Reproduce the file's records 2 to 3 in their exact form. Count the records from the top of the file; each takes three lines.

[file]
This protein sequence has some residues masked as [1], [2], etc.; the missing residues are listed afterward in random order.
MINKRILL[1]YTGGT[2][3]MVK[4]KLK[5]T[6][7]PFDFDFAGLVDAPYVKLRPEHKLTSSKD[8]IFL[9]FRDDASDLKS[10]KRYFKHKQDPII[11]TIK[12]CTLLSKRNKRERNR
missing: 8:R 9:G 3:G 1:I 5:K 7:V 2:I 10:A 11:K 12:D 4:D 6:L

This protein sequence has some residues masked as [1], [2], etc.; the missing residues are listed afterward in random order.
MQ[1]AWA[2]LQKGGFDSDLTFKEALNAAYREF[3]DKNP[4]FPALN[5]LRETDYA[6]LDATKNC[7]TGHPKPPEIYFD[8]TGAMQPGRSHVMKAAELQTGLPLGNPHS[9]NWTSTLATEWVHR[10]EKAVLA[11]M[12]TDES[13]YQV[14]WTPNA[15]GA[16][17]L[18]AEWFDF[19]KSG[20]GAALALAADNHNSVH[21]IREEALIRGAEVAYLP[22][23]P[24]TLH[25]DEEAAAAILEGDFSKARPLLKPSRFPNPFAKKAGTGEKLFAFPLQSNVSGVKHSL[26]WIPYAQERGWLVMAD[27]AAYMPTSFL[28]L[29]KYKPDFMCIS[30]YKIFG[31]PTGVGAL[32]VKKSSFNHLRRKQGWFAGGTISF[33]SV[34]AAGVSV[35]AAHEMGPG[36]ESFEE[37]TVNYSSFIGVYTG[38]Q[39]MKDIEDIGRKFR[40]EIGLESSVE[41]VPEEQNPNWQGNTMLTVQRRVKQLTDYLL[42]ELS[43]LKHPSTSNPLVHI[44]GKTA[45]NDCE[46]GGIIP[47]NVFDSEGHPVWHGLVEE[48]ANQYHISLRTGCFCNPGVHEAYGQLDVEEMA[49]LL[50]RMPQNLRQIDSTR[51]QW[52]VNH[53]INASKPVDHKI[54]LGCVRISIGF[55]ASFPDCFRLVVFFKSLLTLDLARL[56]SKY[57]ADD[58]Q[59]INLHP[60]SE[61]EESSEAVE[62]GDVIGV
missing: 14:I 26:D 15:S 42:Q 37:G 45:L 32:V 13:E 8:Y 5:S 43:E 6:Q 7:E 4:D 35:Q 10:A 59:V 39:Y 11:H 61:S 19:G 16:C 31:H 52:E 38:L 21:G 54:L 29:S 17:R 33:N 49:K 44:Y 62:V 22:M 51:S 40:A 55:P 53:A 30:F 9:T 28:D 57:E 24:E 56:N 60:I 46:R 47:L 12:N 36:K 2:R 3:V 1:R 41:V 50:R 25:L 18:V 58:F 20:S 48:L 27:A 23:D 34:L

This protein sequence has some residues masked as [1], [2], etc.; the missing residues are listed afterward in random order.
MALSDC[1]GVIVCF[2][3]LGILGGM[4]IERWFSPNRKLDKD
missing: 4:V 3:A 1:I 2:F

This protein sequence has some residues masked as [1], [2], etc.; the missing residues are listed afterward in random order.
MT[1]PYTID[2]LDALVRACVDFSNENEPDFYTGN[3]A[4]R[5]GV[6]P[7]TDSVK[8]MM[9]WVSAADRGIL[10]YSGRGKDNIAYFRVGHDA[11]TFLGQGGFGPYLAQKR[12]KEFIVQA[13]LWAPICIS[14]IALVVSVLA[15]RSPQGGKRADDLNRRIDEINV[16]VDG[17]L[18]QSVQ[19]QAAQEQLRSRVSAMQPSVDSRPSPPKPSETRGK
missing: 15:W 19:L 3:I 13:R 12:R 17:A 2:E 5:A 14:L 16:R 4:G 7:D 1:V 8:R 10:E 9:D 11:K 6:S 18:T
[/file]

This protein sequence has some residues masked as [1], [2], etc.; the missing residues are listed afterward in random order.
MQ[1]AWA[2]LQKGGFDSDLTFKEALNAAYREF[3]DKNP[4]FPALN[5]LRETDYA[6]LDATKNC[7]TGHPKPPEIYFD[8]TGAMQPGRSHVMKAAELQTGLPLGNPHS[9]NWTSTLATEWVHR[10]EKAVLA[11]M[12]TDES[13]YQV[14]WTPNA[15]GA[16][17]L[18]AEWFDF[19]KSG[20]GAALALAADNHNSVH[21]IREEALIRGAEVAYLP[22][23]P[24]TLH[25]DEEAAAAILEGDFSKARPLLKPSRFPNPFAKKAGTGEKLFAFPLQSNVSGVKHSL[26]WIPYAQERGWLVMAD[27]AAYMPTSFL[28]L[29]KYKPDFMCIS[30]YKIFG[31]PTGVGAL[32]VKKSSFNHLRRKQGWFAGGTISF[33]SV[34]AAGVSV[35]AAHEMGPG[36]ESFEE[37]TVNYSSFIGVYTG[38]Q[39]MKDIEDIGRKFR[40]EIGLESSVE[41]VPEEQNPNWQGNTMLTVQRRVKQLTDYLL[42]ELS[43]LKHPSTSNPLVHI[44]GKTA[45]NDCE[46]GGIIP[47]NVFDSEGHPVWHGLVEE[48]ANQYHISLRTGCFCNPGVHEAYGQLDVEEMA[49]LL[50]RMPQNLRQIDSTR[51]QW[52]VNH[53]INASKPVDHKI[54]LGCVRISIGF[55]ASFPDCFRLVVFFKSLLTLDLARL[56]SKY[57]ADD[58]Q[59]INLHP[60]SE[61]EESSEAVE[62]GDVIGV
missing: 14:I 26:D 15:S 42:Q 37:G 45:L 32:V 13:E 8:Y 5:S 43:E 6:Q 7:E 4:D 35:Q 10:A 59:V 39:Y 11:H 61:S 19:G 16:C 31:H 52:E 38:L 21:G 54:L 29:S 17:R 33:N 49:K 44:Y 62:V 22:M 51:S 40:A 55:P 53:A 30:F 9:T 28:D 57:E 24:E 56:N 60:I 46:R 47:L 12:N 36:K 2:R 3:V 1:R 41:V 50:R 25:L 18:V 58:F 20:S 48:L 27:A 23:D 34:L

This protein sequence has some residues masked as [1], [2], etc.; the missing residues are listed afterward in random order.
MALSDC[1]GVIVCF[2][3]LGILGGM[4]IERWFSPNRKLDKD
missing: 4:V 3:A 1:I 2:F